I ended up testing out the product on my PC. Installation of the drivers was simple enough & I proceeded to try using the product on numerous retro, arcade & arcade-style games via Steam. Simply put, the product performed beautifully. After playing a given arcade game for a few minutes, I almost felt like I was playing said game at the arcade on an actual arcade cabinet. It was comfortable to use and the button layout was spot on. Frankly, the only thing that would have made this product even better would've been the inclusion of a second joystick on the far right side (for twin stick shooter games) and a small trackball for those games that were originally designed to be used with such things, but I'd hate to be nit-picky.
In conclusion, can I recommend this product and say that it's worth the price tag? Yes, and yes. While it may not be flashy or have a whole lot of bells and whistles, it doesn't have to be and it is still a great product nonetheless.
- Simple design that looks great
- Good ergonomics/layout & weight
- Easy to use
- reasonably priced compared to the more well-known alternatives
- Separately sold adapters are necessary for use on some systems
- lack of second joystick & a trackball for games that would support/need them (minor gripe)
In every generation of videogame consoles, a manufacturer attempts to take how we play games past the status quo. Videogames have been presented in the same basic way for nearly 40 years. You look at a screen and control whats on that screen with a joystick and buttons. The screens have gotten bigger and the controllers have added more buttons, but all in all, not much has changed. But each generation, a company tries to move gamers deeper into the experience and expand how we interact with our consoles. And they fail. Every single time. The failure isn’t because it’s a bad idea (well, sometimes it’s a bad idea). Most of the time its because the idea was poorly implemented, lacked support, or simply didn’t work. Or maybe gamers don't want anything new. Is it possible we're satifsifed with how things are and that's why gamers as a group steadfastly reject any control scheme other than a stick and buttons?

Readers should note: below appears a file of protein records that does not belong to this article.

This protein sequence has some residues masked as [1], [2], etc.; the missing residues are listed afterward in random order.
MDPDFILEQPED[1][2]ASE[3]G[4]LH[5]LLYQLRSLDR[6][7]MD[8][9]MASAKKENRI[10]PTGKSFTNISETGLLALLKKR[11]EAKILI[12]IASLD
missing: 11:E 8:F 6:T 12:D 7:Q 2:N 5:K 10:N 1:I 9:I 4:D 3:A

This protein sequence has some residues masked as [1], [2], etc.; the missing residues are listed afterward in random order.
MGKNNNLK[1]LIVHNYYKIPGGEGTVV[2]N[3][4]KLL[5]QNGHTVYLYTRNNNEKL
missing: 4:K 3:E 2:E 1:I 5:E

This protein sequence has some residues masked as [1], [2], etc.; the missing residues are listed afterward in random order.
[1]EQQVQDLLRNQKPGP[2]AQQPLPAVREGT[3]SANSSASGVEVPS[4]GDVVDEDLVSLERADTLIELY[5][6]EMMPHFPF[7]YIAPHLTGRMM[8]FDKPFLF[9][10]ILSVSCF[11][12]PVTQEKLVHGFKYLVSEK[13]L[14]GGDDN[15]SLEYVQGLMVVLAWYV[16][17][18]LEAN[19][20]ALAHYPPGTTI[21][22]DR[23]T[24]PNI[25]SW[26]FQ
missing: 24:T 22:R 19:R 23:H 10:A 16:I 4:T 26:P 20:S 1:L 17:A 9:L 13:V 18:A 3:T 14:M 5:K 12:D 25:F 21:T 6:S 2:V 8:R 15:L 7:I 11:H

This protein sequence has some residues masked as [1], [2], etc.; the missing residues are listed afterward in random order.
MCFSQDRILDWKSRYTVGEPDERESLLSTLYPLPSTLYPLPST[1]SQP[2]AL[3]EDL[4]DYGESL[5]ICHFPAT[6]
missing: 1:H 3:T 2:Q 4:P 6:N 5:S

In this article we'll go back through each console generation and look at some of those failed attempts at innovation. We’ll only be looking at 1st party peripherals, the items built by the console makers themselves since they had best chance to succeed in terms of development and support. That mean famous failures like the Power Glove and U-Force will get a pass.
XBOX One Kinect